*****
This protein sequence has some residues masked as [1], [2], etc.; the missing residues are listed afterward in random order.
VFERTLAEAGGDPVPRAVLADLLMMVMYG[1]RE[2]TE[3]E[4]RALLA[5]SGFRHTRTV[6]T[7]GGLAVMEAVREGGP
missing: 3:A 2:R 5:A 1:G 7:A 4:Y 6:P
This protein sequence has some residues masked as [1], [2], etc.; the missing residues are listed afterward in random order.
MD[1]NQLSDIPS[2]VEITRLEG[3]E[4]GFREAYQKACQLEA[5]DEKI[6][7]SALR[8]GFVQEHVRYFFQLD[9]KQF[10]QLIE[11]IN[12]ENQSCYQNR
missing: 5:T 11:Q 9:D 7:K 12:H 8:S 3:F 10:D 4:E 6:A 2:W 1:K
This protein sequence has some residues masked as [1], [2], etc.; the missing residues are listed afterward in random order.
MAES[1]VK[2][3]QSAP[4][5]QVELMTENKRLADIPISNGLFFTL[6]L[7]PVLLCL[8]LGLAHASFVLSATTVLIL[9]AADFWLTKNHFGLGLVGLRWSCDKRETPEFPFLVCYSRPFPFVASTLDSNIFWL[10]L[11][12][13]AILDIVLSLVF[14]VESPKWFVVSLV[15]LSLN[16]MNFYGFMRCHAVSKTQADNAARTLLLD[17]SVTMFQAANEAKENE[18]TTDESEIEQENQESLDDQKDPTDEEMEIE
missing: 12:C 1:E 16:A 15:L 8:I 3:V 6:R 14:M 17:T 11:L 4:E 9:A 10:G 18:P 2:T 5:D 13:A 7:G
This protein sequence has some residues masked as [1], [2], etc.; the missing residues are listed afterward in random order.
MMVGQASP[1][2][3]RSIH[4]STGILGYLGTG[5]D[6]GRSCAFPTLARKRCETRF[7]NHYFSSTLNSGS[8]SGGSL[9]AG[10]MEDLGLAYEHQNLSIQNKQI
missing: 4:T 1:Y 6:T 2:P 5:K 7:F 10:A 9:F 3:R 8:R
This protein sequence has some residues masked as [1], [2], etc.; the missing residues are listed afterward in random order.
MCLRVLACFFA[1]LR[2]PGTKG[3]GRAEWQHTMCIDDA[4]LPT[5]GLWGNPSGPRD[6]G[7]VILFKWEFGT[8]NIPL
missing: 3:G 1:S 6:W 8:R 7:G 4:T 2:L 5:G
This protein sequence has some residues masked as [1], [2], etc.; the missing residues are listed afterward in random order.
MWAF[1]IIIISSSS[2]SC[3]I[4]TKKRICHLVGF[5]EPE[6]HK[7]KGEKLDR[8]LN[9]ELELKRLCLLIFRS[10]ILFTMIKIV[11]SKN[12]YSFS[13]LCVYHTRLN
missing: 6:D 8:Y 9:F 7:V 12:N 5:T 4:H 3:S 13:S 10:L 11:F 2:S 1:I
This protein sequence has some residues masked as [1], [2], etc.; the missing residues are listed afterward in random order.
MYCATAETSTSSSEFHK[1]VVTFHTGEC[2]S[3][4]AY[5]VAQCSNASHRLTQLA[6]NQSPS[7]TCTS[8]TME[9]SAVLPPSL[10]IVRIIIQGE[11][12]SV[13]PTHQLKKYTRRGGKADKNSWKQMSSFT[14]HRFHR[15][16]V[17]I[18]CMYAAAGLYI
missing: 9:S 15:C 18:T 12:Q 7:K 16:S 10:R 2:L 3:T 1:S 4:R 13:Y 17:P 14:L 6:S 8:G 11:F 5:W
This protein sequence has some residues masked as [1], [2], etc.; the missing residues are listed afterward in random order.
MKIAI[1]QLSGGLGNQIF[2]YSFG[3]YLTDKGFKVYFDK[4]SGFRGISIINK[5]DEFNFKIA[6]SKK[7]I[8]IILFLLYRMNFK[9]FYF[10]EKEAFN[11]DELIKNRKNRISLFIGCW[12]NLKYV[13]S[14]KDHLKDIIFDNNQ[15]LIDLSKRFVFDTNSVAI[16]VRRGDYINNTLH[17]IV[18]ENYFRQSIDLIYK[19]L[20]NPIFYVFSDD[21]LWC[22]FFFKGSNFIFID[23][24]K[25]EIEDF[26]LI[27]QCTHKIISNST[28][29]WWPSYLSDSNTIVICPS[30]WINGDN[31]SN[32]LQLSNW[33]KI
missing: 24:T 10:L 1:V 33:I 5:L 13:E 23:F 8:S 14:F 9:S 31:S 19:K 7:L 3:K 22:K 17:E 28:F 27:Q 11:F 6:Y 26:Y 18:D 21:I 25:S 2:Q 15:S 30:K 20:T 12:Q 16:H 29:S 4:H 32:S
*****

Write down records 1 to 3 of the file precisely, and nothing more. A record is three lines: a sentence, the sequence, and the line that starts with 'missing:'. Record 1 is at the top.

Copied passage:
This protein sequence has some residues masked as [1], [2], etc.; the missing residues are listed afterward in random order.
VFERTLAEAGGDPVPRAVLADLLMMVMYG[1]RE[2]TE[3]E[4]RALLA[5]SGFRHTRTV[6]T[7]GGLAVMEAVREGGP
missing: 3:A 2:R 5:A 1:G 7:A 4:Y 6:P
This protein sequence has some residues masked as [1], [2], etc.; the missing residues are listed afterward in random order.
MD[1]NQLSDIPS[2]VEITRLEG[3]E[4]GFREAYQKACQLEA[5]DEKI[6][7]SALR[8]GFVQEHVRYFFQLD[9]KQF[10]QLIE[11]IN[12]ENQSCYQNR
missing: 5:T 11:Q 9:D 7:K 12:H 8:S 3:F 10:D 4:E 6:A 2:W 1:K
This protein sequence has some residues masked as [1], [2], etc.; the missing residues are listed afterward in random order.
MAES[1]VK[2][3]QSAP[4][5]QVELMTENKRLADIPISNGLFFTL[6]L[7]PVLLCL[8]LGLAHASFVLSATTVLIL[9]AADFWLTKNHFGLGLVGLRWSCDKRETPEFPFLVCYSRPFPFVASTLDSNIFWL[10]L[11][12][13]AILDIVLSLVF[14]VESPKWFVVSLV[15]LSLN[16]MNFYGFMRCHAVSKTQADNAARTLLLD[17]SVTMFQAANEAKENE[18]TTDESEIEQENQESLDDQKDPTDEEMEIE
missing: 12:C 1:E 16:A 15:L 8:I 3:V 6:R 14:M 17:T 11:L 4:E 9:A 10:G 18:P 2:T 5:D 13:A 7:G